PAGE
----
1. I’m retired and make 90+% of my retirement income by self-directing my investment portfolio. Its important that I know what is happening in the marketplace.
      I can unequivocally state that none of the “research” firms that publish market share data, know crap about the markets they cover. Their aggregate error rate amounts to throwing darts from 50 feet away.

      1. It would be one thing to be clueless and wrong. IDC is clearly “intentionally wrong,” to promote an “agenda”…

        Their 2011 prediction about Windows Phone in 2015 is laughable. Over 20% by 2015? NO ONE believed that would happen. At the start of 2015, the actual number will be closer to 2%, DOWN from about 4% actual in 2011. Yet, in 2018, it will be 5.6%? The trend suggests ZERO percent is more likely (and Windows Phone will be gone as a platform by then).

      1. Don’t count on that. If they see any clouds in the sky they’ll be predicting a high chance of rain. These people have a knee-jerk way of thinking. I’d love to have seen their prediction of the future when Nokia held major feature-phone market share. They probably figured no company would break Nokia’s hold for the next ten years. However, Nokia fell fast and hard and they never saw it coming. Same with RIM and the BlackBerry. A lock in the corporations for the next ten years and no one else stood a chance.

        Trying to predict the future is a waste of time. There are simply too many variables to get an accurate prediction the further out you go.

  2. as others have pointed out IDC has been grossly wrong with Apple for a long time. Example year after year they predict shrinking mac sales vs the reality of quarter after quarter of sales exceeding the market rate.

    from the excerpt IDC talks about ‘revenues’ but not profits (the stuff you can actually bank) . You can have big revenues but no profit or even losses (e.g the car companies during the recession ). For PROFITS iPhone already take 80+ % of the smartphone market. Android phone makers like HTC frequently have money losing quarters vs Apple’s billions in profit.

    1. IDC has been wrong against apple on purpose. They make no bones about the fact that they will make there surveys match there customers products to give the a favorable review.
      In layman’s terms that means they will lie and skew the results of there surveys to make anyone that pays them look good no matter how bad there doing and make everyone else look bad.
      The are worthless in there results and have the worst track record next to gartner when it comes to being accurate.

  3. IDC doesn’t really have a horse in this race. The problem is in their methodology, though. It is much too simple and doesn’t take into account various factors. The numbers they provided three years ago could have been easily justified by their methodology, as much as they made no sense to us who know better. Over the past three years, the trends for Windows mobile are now clearly showing that the original projections didn’t work.

    1. Their “methodology” has been to get paid by Microsoft, for “projecting” that Windows Phone will be a key player “in just a few years,” to make that platform a more viable choice to enterprise customers. That “horse” is now too lame to make any kind of “justification” believable, so they turn to the Android. Unfortunately (for IDC), you are right (about having no “horse in this race”)… It’s much more difficult to milk a fragmented platform that has no central leadership or control. The Android “collective” doesn’t really care what IDC says.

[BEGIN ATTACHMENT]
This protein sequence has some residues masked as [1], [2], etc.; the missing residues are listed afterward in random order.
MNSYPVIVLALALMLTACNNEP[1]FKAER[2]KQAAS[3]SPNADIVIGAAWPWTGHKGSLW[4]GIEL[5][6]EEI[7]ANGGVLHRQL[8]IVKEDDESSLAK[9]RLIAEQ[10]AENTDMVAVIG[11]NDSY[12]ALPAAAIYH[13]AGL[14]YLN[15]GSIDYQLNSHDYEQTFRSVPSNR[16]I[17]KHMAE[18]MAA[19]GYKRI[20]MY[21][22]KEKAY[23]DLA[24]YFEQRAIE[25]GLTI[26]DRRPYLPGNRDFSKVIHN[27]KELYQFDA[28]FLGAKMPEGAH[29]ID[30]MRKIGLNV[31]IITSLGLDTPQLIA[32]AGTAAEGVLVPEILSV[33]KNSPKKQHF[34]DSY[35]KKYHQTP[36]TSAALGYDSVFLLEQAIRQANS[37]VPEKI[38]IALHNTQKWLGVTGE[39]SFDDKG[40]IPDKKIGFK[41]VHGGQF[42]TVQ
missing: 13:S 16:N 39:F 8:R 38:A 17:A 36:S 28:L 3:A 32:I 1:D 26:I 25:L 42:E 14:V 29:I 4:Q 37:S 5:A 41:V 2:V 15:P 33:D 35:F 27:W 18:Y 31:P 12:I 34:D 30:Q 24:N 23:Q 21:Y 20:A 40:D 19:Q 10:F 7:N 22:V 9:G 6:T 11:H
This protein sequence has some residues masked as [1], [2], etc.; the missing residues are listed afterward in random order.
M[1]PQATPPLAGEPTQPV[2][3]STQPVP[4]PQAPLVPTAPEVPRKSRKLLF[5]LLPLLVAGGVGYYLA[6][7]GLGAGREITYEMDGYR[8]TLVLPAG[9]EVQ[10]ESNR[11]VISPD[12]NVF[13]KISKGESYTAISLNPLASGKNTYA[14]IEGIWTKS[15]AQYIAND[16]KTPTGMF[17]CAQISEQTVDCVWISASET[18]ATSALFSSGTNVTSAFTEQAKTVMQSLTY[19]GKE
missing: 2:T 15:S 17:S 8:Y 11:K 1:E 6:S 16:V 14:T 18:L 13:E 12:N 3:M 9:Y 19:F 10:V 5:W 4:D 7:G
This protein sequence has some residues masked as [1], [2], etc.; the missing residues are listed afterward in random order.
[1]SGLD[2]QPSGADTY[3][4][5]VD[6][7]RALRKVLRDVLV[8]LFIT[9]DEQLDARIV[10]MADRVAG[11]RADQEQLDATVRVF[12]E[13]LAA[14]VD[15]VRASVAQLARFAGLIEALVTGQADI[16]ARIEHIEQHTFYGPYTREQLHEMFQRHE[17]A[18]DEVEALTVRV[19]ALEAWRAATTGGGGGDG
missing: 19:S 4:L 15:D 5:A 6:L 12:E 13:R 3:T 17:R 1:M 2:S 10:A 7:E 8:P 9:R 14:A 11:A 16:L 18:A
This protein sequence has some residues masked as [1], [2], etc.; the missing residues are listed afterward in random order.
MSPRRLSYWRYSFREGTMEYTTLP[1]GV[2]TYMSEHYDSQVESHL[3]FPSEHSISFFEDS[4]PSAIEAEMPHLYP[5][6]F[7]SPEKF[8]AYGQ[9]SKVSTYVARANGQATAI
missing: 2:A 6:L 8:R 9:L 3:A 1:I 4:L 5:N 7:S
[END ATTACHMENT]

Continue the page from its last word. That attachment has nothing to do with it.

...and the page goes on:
1. The only life left in the dead horse they are flogging is the movement they see under the skin caused by the maggots feeding on the carcass. . . yet they’ll keep on flogging away, claiming that if they only flog hard enough, and yell “Giddy-yup!” loud enough, it will cross the finish line!

    1. They are merely corrupt opportunists funded through an underhanded system of payoffs, reinforced by public perception of market forces. At some point their charade must end, not because their predictions are worthless but because the big hog has come out of the trough and everyone can smell it.

  4. I don’t believe IDC’s predictions either as with the release of the iPhone 6 and Plus, the market is shaping up to look like the iPod/Zune war a few years back. Except this time Microsoft is pretty much MIA.

  5. These people at IDC only follow the theory that cheaper products always win biggest market share. I’m guessing IDC thinks Windows Phone will be winning big in Brazil, Russia, India and China. Winning market share could be winning a booby prize if a company is only going to try to undercut rivals in price. When market share goes up and revenues go down I’d certainly consider that a huge financial problem.

    I’d think at some point there would be a lot of players pulling out of the smartphone business. Sony is taking smartphone losses and HTC has been taking losses for quite a while. Why would companies simply continue to throw money away on a lost cause? Because Apple has so much cash in reserve, it just makes sense Apple will be the last man standing in any economic crunch. Microsoft has plenty of money to burn to stay in the smartphone business to gain market share, but to what end. It will be a dogfight of Android vs. Windows Phone with both going down in flames over a price war.